As we said last month, EVERYTHNG moves. Sometimes subtly, but with telling consequences. Let’s start with floors. No matter what material a floor is made of, no matter its underlayment, it moves. Even Thomas Jefferson knew this, and the parquet floors of Monticello, which he designed, adjust for the differential expansion and contraction of differing woods and grains as humidity and temperature vary with the seasons.
In commercial and industrial buildings, detecting the movement of flooring can be crucial to production. For example, in modern warehouses that use very tall, electronically-controlled, picking machinery to navigate between the shelving that extends to more than 40 feet, a small movement in the floor will cause the top of the picker to collide with the shelves. This is not only damaging to the equipment, but dangerous for those who ride on it. Periodic laser scanning can verify that the floors and the aisles above remain within tolerances.
Engineers and material scientists invent new structures and building materials. Before any new design or material can be employed in construction it must be extensively tested, chemically and physically. One type of test includes building full-scale versions of components and measuring how they behave under load. One such test is underway in Southern Arizona where a team of engineers and scientists are testing a substitute for concrete. They are building small structures, about the size of a cabin, and they will place them under load until they collapse. All the while, laser scanning will measure all the deformities that may occur. This will provide unique information to the engineers, and it will speed the testing effort.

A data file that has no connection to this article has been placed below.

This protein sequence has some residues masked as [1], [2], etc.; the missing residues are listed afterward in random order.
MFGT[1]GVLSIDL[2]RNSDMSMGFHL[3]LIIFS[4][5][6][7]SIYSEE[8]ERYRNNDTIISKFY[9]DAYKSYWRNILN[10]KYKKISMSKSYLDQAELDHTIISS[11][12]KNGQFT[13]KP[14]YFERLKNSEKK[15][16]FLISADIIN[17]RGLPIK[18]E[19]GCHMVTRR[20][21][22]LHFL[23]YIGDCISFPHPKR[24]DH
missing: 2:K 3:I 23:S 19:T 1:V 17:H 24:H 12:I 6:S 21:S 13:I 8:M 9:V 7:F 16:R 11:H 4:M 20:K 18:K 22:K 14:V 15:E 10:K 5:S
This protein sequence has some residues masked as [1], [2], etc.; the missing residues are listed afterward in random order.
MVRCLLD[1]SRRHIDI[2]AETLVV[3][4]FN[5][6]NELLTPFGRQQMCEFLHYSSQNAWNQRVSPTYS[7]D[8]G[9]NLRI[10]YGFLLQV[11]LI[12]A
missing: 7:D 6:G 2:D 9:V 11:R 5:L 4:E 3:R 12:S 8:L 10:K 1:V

For the last example of the year, something outré. When you dig an underground tunnel, the surface is disturbed. Digging vibrates the ground and causes subsidence and other perturbations on the surface in a pattern that mimics the tunnel. Periodic laser scanning of the surface shows where the tunnel is, and where it’s going, and the rate of tunneling. And that is how we have surprised some smugglers as they emerged from their tunnel on this side of the US border.
Do you have questions about how this technology might be applied to your business or area of study? Give us a call or drop a line. (Smugglers excluded.)